WASHINGTON ― The biannual NATO summit, this year held July 11-12 in Brussels, represents the highest-level gathering of the 29 allied nations ― and a chance to firm up any changes or updates to NATO’s mission and operation.

This year’s event is not expected to be transformational, as the 2014 summit followed Russia’s invasion of Ukraine. Instead, defense leaders have pushed the idea of the summit as a continuation of sorts, looking at how best to tweak and implement the ideas put in place over the last four years. But that doesn’t mean nothing will get done.

“We will talk about our success and what we’ve accomplished, but I think it’s more than a consolidation, I think it is a next step forward,” Kay Bailey Hutchison, the former U.S. senator now serving as America’s ambassador to NATO, told Defense News in May.

But although NATO is an alliance, its members often disagree, and knowing what countries will want from the summit can serve as a preview of potential future fights. Over the last several months, Defense News has collected comments from allied officials about what they will be pushing at the meeting, the first to be held in NATO’s new headquarters. Below is a collection of quotes and summaries based on these statements.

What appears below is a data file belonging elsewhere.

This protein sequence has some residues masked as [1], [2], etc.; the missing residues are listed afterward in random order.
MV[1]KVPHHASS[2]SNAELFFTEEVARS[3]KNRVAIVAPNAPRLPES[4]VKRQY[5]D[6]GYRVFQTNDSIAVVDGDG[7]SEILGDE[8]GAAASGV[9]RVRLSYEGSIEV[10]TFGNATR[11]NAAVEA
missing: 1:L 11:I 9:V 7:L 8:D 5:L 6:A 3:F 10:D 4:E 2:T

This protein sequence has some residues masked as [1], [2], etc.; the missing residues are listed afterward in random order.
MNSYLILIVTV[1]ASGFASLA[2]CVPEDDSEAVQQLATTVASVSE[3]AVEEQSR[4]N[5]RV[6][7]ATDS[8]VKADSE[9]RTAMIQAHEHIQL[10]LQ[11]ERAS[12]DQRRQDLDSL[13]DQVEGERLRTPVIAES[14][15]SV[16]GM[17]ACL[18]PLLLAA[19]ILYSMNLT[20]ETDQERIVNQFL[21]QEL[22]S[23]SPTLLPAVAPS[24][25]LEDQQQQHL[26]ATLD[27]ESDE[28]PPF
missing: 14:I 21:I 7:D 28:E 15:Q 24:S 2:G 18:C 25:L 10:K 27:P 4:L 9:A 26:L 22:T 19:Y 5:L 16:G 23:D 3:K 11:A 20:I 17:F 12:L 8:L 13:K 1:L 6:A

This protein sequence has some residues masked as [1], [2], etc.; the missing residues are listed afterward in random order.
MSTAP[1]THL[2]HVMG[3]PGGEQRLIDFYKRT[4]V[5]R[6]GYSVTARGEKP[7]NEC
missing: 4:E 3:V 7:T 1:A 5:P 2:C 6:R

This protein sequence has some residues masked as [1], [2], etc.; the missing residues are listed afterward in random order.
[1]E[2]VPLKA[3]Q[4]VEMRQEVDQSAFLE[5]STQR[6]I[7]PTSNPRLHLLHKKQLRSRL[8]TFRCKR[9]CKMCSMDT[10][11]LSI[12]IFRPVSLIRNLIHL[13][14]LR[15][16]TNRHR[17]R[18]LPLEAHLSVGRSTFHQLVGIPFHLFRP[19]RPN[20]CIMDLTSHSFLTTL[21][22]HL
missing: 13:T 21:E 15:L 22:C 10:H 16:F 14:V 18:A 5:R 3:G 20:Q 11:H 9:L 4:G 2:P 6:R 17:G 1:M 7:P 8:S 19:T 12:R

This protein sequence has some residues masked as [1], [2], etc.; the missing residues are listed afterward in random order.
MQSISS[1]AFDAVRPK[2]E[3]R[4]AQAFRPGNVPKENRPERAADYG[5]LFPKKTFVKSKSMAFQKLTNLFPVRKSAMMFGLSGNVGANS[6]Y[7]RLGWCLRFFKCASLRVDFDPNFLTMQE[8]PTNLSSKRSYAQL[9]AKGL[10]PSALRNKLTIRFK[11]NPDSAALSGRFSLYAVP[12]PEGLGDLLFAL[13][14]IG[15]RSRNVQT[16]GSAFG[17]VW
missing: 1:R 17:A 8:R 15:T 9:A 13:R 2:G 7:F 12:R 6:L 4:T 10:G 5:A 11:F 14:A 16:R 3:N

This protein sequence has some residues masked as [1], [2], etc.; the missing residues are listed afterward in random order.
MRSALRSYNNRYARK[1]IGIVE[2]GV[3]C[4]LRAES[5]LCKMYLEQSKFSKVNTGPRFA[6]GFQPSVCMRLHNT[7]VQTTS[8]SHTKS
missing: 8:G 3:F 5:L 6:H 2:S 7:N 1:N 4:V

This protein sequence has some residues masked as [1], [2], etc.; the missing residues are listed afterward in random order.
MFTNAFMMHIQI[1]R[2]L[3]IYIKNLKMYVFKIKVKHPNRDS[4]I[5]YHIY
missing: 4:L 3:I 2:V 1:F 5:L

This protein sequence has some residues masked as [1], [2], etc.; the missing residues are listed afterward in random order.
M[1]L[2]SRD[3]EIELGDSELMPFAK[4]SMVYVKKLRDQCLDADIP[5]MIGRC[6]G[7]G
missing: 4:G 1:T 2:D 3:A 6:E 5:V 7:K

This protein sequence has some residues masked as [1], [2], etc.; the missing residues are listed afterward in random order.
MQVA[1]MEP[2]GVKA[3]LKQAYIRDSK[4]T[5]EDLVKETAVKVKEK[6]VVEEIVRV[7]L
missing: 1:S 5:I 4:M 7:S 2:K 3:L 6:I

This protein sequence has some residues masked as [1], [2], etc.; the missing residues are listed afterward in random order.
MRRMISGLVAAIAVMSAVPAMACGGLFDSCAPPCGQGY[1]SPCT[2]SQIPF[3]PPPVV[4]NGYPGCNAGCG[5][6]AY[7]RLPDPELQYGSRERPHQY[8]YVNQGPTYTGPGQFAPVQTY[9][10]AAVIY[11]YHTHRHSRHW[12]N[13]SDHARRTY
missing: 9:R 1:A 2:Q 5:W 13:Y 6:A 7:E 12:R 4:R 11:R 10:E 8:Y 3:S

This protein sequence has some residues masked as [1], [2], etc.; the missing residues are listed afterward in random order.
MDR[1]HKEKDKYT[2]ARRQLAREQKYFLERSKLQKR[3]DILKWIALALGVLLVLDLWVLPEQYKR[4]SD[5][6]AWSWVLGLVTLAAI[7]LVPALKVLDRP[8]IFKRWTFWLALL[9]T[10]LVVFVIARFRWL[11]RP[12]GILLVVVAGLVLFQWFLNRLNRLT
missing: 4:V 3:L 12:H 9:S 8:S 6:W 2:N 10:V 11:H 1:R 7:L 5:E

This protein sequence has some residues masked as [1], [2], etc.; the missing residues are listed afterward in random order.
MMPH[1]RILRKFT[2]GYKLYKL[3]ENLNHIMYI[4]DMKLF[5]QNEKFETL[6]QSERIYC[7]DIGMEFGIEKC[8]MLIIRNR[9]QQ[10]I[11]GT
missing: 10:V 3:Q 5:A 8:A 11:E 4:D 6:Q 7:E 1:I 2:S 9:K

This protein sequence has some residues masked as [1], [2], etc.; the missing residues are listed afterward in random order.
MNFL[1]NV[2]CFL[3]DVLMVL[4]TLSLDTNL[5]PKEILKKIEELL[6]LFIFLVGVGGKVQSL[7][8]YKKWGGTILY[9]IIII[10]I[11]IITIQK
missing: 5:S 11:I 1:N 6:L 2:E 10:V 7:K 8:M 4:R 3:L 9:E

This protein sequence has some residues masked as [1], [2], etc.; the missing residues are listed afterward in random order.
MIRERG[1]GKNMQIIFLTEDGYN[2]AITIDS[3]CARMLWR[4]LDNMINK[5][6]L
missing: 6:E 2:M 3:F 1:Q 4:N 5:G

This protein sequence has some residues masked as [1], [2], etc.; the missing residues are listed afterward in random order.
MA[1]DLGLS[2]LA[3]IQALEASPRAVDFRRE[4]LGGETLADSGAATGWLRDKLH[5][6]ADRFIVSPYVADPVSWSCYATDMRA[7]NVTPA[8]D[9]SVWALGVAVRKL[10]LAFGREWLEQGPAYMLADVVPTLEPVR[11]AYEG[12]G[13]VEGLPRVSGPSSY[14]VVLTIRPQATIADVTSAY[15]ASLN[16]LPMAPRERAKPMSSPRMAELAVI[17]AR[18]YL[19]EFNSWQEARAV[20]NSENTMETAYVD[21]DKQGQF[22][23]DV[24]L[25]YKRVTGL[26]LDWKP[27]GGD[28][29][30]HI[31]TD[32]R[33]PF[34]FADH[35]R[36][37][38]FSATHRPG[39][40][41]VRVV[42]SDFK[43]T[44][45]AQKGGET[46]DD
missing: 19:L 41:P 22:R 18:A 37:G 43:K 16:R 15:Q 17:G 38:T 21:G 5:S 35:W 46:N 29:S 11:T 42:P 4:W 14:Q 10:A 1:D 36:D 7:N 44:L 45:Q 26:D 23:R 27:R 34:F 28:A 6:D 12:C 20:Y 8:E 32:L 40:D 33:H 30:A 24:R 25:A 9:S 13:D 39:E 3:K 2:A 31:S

United States of America: The U.S. is expected to firm up exactly what its role will be for the new Atlantic command. That group is going to be based at Norfolk, Virginia, alongside NATO’s Allied Command Transformation, but details such as staffing levels are unclear.

“I think that is an adaptation that is going to have very large consequences for a better, more efficient operation that can assess the risks better and also address them and increase where we need to increase our assets,” Hutchison told Defense News in May.

There will also be an expectation of increased allied contributions to counterterrorism missions, something NATO nations began in February, when Secretary General Jens Stoltenberg announced a new plan for joint training in Iraq.

And expect President Donald Trump and other officials to continue to hammer NATO nations on increasing their defense spending toward the goal of 2 percent of gross domestic product.

United Kingdom: During the 2016 NATO summit, the U.K. had just gone through the Brexit vote to leave the European Union and was preparing for a change in government, leaving significant uncertainty in its relationship with the other allies. Now on firmer ground, the U.K. is coming in with a few concrete items in mind.

Broadly, said Sarah MacIntosh, the country’s ambassador to NATO, expect the U.K. to join with other allies on strengthening deterrence and defense as well as increasing funding for counterterrorism. Specifically the U.K. is looking to “see more work on early warning indicators so we can see threats earlier before they get to us, on further arrangements on rapid reinforcement when it’s needed, on military mobility so that our forces can move more easily around the Euro-Atlantic area, [reassessing] our resilience to hybrid threats, and more decisions on cyber,” she said during a May 23 event at the Atlantic Council in Washington.

On the cyber issue, MacIntosh noted the U.K. is the only NATO ally to offer its offensive cyber capabilities to the alliance, before indicating her country would welcome others doing the same.